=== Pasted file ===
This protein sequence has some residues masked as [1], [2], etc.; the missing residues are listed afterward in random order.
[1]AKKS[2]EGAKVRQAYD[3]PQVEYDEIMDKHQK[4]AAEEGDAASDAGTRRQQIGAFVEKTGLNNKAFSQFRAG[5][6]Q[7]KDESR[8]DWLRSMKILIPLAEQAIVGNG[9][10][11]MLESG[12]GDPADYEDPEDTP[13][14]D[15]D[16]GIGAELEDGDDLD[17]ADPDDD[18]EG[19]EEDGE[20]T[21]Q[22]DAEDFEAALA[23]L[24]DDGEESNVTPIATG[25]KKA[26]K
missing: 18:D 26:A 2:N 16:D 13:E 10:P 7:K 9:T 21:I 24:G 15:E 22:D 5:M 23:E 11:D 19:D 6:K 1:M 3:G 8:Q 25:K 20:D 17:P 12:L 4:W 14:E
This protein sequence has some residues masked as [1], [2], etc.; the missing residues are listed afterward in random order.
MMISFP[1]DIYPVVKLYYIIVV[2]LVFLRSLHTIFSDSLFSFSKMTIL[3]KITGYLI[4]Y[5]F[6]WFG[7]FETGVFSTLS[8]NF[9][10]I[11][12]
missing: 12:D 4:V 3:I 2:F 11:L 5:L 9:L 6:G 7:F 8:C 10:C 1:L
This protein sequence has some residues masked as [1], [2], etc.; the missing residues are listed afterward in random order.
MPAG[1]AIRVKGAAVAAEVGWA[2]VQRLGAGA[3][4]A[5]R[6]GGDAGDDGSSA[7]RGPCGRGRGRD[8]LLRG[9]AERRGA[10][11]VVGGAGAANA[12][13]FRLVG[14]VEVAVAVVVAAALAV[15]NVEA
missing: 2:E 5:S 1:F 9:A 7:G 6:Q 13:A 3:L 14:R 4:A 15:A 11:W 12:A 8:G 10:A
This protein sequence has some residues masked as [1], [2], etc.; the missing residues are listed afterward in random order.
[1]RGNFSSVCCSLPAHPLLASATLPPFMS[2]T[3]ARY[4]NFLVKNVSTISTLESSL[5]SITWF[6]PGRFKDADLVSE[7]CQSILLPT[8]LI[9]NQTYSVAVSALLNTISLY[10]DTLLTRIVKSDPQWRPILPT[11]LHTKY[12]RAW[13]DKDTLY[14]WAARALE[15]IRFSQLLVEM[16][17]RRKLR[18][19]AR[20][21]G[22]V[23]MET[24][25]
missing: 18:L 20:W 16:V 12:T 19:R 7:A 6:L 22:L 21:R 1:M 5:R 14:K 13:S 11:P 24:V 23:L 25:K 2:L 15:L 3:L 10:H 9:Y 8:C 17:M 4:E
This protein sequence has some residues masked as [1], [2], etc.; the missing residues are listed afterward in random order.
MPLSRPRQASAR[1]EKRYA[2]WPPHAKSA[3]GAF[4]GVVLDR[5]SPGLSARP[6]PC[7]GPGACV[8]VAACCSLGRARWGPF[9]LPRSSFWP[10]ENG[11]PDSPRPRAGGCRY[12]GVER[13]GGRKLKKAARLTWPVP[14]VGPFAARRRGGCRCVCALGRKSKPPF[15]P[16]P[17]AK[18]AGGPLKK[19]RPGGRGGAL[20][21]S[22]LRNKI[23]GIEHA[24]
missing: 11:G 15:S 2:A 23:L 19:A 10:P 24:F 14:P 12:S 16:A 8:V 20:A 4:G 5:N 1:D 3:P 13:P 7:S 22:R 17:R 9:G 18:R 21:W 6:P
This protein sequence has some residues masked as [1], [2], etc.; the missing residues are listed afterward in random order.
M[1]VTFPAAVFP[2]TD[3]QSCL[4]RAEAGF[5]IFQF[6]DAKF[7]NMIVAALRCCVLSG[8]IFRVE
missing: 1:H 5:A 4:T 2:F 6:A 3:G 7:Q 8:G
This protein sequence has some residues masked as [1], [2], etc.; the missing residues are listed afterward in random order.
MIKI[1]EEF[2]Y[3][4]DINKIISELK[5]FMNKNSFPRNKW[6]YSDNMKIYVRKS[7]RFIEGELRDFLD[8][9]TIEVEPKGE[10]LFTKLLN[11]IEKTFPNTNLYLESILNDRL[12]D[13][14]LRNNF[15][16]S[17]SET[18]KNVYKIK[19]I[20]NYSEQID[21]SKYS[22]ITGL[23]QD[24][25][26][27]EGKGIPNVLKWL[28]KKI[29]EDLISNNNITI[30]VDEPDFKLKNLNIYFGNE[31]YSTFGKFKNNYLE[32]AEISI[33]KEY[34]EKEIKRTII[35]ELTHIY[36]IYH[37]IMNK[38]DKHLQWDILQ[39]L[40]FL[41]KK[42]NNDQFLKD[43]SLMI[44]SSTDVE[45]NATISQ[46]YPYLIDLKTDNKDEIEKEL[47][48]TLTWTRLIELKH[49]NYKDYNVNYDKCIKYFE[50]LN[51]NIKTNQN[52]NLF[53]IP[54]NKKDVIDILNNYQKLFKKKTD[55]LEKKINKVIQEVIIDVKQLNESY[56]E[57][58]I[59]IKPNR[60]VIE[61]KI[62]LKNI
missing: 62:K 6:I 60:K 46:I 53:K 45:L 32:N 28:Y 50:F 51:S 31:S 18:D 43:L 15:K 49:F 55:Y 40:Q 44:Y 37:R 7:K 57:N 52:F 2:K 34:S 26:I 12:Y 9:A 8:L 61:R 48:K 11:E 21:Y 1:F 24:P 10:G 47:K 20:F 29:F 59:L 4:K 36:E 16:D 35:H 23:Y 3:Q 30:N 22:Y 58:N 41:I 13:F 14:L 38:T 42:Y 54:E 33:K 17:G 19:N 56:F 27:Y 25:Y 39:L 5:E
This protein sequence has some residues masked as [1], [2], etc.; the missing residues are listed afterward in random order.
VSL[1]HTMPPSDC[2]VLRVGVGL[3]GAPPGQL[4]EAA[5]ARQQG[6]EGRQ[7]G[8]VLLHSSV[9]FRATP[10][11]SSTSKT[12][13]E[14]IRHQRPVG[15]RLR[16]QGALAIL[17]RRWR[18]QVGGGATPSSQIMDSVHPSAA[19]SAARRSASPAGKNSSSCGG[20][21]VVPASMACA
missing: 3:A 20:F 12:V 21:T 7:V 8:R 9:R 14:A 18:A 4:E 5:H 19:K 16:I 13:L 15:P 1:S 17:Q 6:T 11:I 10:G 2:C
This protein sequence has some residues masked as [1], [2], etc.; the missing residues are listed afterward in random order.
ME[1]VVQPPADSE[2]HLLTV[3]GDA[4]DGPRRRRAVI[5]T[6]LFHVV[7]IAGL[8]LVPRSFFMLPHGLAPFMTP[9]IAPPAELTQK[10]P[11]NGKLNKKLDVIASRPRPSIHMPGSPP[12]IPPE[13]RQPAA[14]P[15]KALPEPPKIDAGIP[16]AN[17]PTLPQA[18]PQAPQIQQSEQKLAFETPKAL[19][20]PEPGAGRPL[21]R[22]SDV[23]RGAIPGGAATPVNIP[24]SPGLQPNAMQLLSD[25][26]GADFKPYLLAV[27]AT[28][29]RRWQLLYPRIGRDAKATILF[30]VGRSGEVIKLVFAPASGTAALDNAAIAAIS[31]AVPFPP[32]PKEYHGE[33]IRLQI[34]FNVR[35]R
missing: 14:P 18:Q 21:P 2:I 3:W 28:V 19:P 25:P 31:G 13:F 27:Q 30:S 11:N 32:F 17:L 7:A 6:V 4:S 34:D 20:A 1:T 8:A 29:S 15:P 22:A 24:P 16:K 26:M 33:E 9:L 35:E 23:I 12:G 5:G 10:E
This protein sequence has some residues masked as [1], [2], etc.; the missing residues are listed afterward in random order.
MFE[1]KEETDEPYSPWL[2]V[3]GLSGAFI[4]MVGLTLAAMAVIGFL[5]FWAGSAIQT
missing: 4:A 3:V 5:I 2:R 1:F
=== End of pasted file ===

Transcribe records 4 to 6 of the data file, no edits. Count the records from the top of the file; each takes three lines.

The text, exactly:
This protein sequence has some residues masked as [1], [2], etc.; the missing residues are listed afterward in random order.
[1]RGNFSSVCCSLPAHPLLASATLPPFMS[2]T[3]ARY[4]NFLVKNVSTISTLESSL[5]SITWF[6]PGRFKDADLVSE[7]CQSILLPT[8]LI[9]NQTYSVAVSALLNTISLY[10]DTLLTRIVKSDPQWRPILPT[11]LHTKY[12]RAW[13]DKDTLY[14]WAARALE[15]IRFSQLLVEM[16][17]RRKLR[18][19]AR[20][21]G[22]V[23]MET[24][25]
missing: 18:L 20:W 16:V 12:T 19:R 7:A 6:L 22:L 21:R 1:M 5:R 14:K 13:S 11:P 24:V 23:L 25:K 2:L 15:L 3:L 10:H 9:Y 8:C 17:M 4:E
This protein sequence has some residues masked as [1], [2], etc.; the missing residues are listed afterward in random order.
MPLSRPRQASAR[1]EKRYA[2]WPPHAKSA[3]GAF[4]GVVLDR[5]SPGLSARP[6]PC[7]GPGACV[8]VAACCSLGRARWGPF[9]LPRSSFWP[10]ENG[11]PDSPRPRAGGCRY[12]GVER[13]GGRKLKKAARLTWPVP[14]VGPFAARRRGGCRCVCALGRKSKPPF[15]P[16]P[17]AK[18]AGGPLKK[19]RPGGRGGAL[20][21]S[22]LRNKI[23]GIEHA[24]
missing: 11:G 15:S 2:A 23:L 19:A 10:P 24:F 14:P 12:S 16:A 8:V 20:A 4:G 5:N 1:D 3:P 13:P 7:S 22:R 17:R 9:G 18:R 21:W 6:P
This protein sequence has some residues masked as [1], [2], etc.; the missing residues are listed afterward in random order.
M[1]VTFPAAVFP[2]TD[3]QSCL[4]RAEAGF[5]IFQF[6]DAKF[7]NMIVAALRCCVLSG[8]IFRVE
missing: 1:H 5:A 4:T 2:F 6:A 3:G 7:Q 8:G